Decolonization can be hard to see… | Nathaniel Joselson

Decolonization can be hard to see...

Decolonization Trigonometry

C K Raju is an Indian mathematician, physicist, post-colonial philosopher, historian and part time statistician. Most of this post is taken directly from a talk he gave at MIT about the imperialism of expecting the post-colonial world to teach according to the MIT/Harvard MOOC’s (Massive Open Online Courses) curriculum for Trigonometry, available here. I will discuss more of his papers in detail as I read, because since being exposed to his thinking, I look at mathematics totally differently.

In his book on Indian Mathematics summarized for the layperson here, he dispels the notions that calculus was formulated in Europe by Newton or Leibniz, but instead ganita had existed in India for nearly a thousand years as a practical method for algorithmic arithmetic, multiplication and addition, useful in, amongst other things, finding sums of infinite series. Such methods could have been developed independently in Europe, he goes on to say, but this is highly unlikely because at that time the Abacus was still being used to mimic multiplication with repeated addition. Thus, even though European mathematicians of the day were exposed to infinite sums through contact with the Arabic world, they concluded that an infinite sum would take an infinite time to compute, so that only god could compute it.

Indian mathematicians and sailors, though, used ganita for computing approximations to infinite series as well as numerical integration and computing trigonometric identities. This allowed them to work out exact values for sine and cosine tables for use in navigation. They approximately calculated the size of the earth (a problem which stumped European mathematicians up until the mid 18th century) and created an accurate calendar for agriculture. These methods enabled lucrative trade and cultural exchange with the Arabic world and East Africa, who in turn passed on this knowledge to the European merchants in Venice and Jesuit monks in Toledo. After an unnamed Indian navigator hired by Vasco da Gama in modern day Kenya used ganita based methods to successfully navigated his ships to India (a previously impossible voyage for Europeans), the power of trigonometry in navigation was clear.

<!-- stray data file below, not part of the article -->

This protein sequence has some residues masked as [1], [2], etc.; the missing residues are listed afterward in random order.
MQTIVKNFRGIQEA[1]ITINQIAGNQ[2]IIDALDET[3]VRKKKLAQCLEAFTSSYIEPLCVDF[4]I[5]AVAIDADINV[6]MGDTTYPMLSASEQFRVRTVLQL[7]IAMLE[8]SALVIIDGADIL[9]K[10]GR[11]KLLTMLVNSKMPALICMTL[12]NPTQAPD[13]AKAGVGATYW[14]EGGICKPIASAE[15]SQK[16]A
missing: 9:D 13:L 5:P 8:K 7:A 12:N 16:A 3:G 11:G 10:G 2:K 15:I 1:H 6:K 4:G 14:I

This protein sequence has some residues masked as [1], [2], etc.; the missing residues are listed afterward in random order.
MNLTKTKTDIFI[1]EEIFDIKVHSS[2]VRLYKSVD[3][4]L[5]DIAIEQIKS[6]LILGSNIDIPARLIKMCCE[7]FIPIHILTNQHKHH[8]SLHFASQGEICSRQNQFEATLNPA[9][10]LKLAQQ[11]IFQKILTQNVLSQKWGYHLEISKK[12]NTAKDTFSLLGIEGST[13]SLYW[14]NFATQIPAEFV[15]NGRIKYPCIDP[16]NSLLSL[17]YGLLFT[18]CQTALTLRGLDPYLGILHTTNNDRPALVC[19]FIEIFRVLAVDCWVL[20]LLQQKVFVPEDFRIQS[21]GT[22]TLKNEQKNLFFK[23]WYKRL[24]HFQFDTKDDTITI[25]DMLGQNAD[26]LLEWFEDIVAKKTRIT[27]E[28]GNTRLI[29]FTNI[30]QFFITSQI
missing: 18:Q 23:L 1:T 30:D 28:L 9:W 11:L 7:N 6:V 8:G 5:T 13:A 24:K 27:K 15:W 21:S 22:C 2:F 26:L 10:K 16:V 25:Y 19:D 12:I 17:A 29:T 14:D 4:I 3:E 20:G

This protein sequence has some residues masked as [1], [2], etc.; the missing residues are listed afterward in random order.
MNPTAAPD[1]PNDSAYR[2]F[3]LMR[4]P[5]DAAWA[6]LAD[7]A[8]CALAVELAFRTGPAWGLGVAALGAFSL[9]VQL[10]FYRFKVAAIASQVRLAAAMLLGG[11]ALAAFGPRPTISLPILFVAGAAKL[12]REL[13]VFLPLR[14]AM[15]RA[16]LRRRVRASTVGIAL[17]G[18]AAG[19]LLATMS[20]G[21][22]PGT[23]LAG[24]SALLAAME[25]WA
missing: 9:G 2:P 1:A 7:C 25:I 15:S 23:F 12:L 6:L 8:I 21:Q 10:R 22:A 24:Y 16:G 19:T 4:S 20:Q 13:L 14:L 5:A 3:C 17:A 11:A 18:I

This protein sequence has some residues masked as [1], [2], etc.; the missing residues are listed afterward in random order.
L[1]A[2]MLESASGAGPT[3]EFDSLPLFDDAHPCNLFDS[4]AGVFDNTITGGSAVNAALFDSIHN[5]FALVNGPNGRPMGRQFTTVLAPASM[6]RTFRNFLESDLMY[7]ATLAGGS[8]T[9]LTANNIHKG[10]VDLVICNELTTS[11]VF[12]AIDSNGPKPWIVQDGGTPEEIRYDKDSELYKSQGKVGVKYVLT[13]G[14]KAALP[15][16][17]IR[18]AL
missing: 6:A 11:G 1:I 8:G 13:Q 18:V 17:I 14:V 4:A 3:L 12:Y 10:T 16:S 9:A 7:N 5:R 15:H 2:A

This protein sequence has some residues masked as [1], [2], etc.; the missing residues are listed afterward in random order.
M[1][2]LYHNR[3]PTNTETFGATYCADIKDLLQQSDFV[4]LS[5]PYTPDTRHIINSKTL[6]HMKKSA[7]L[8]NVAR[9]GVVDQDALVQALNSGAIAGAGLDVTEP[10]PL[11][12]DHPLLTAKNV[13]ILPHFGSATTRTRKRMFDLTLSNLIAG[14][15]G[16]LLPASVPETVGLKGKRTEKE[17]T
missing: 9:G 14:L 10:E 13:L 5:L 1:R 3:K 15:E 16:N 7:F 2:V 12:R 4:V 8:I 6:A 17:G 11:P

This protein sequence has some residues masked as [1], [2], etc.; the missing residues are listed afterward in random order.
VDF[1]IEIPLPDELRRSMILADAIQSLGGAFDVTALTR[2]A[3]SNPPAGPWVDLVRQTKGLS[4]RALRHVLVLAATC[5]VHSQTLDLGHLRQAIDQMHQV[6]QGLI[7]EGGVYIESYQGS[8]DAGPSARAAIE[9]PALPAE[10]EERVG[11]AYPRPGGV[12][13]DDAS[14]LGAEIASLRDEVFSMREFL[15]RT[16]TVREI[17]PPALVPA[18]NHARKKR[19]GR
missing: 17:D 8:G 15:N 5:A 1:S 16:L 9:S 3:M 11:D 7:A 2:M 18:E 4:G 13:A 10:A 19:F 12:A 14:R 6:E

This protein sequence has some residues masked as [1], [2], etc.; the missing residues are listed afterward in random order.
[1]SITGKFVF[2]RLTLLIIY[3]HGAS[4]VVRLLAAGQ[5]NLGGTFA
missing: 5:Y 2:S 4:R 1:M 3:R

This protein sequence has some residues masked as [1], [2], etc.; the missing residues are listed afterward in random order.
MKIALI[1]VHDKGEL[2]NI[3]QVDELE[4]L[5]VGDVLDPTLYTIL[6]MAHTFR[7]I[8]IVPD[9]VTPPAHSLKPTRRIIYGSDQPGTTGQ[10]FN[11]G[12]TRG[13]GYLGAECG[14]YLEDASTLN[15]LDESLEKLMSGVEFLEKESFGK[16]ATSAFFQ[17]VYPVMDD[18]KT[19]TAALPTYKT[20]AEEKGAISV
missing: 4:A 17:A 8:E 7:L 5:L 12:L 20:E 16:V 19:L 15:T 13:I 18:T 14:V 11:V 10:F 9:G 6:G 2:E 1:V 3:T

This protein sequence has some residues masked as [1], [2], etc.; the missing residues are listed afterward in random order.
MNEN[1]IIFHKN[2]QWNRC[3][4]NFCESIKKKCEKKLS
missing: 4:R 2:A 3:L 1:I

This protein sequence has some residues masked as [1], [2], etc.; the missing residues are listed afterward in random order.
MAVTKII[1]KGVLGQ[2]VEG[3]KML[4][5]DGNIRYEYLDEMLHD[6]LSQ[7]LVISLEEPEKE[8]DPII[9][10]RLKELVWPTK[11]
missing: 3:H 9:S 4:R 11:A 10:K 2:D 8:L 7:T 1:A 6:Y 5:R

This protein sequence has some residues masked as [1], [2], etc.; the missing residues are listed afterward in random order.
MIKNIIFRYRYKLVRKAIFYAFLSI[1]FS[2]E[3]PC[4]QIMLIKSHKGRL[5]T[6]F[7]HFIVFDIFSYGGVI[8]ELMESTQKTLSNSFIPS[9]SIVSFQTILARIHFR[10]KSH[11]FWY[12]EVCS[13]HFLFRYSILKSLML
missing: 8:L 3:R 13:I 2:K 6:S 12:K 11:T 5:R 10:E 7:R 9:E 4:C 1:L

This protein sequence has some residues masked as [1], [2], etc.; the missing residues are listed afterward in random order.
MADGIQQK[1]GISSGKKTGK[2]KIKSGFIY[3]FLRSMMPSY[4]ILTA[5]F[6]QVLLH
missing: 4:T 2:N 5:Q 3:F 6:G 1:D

European mathematicians worked quickly to translate this knowledge from Arabic and apply it to their own problems of navigation. This wasn’t an easy task, and many concepts were misinterpreted (people copying on a test never get as good grades as those they copy from). Indian texts examined angles through the use of circles and interpretation of the ratios of straight and curved lines was investigated through the use of a flexible string. This was misunderstood as the Jesuits attempted to fit trigonometric results into Euclid’s geometry of triangles, to claim that the knowledge came from Greece. The examination of angles using triangles is limiting to our understanding of what angles and chords are, so the switch to the unit circle in high school math seems abrupt and out of context. In fact, learning with triangles becomes complicated so quickly that in school we are only taught about the special symmetrical angles of 15º, 30º, 45º, 60º and 90º. Now, in the post-colonial world, Western knowledge is seen as so superior that In this way, the confusions that the Jesuits had with Trigonometry, are still inherited in accepted mathematics curricula today.

Moving on with the story, never mind that the Jesuits misunderstood many of the concepts (as demonstrated by the name Trig-onometry when really it was originally based around circles), erased the contributions of non-Western minds and attributed the knowledge to Greek mathematicians such as Euclid and Ptolemy, the arrival of trigonometric tables and their application to navigation techniques had much farther reaching colonial consequences for the rest of the world. Accurate navigation enabled the spread of European settler colonialists over larger expanses of the pre-colonial world than ever before. The slave trade was expanded and refined in the Caribbean, the extraction of mineral resources from Southern Africa boomed and India, the very country without which none of this navigation would have been possible, was colonized and extracted from with all the rest.

Now, in the post-colonial world, Western knowledge is seen as so superior that these inherited imperfections from Jesuit plagiarism of Trigonometry are taught all through the Middle East and India. There is no space to question the inherent superiority of European maths, so that now, even at the higher education level millions of Indian pupils are registering for the MIT/Harvard MOOC’s about Trigonometry, thus continuing academic imperialism of the West over the rest.

Colonization is omnipresent in our world. Thank you Professor C K Raju for reminding us to always look deeper.

The video this post is based on can be found here.

Written on October 28, 2016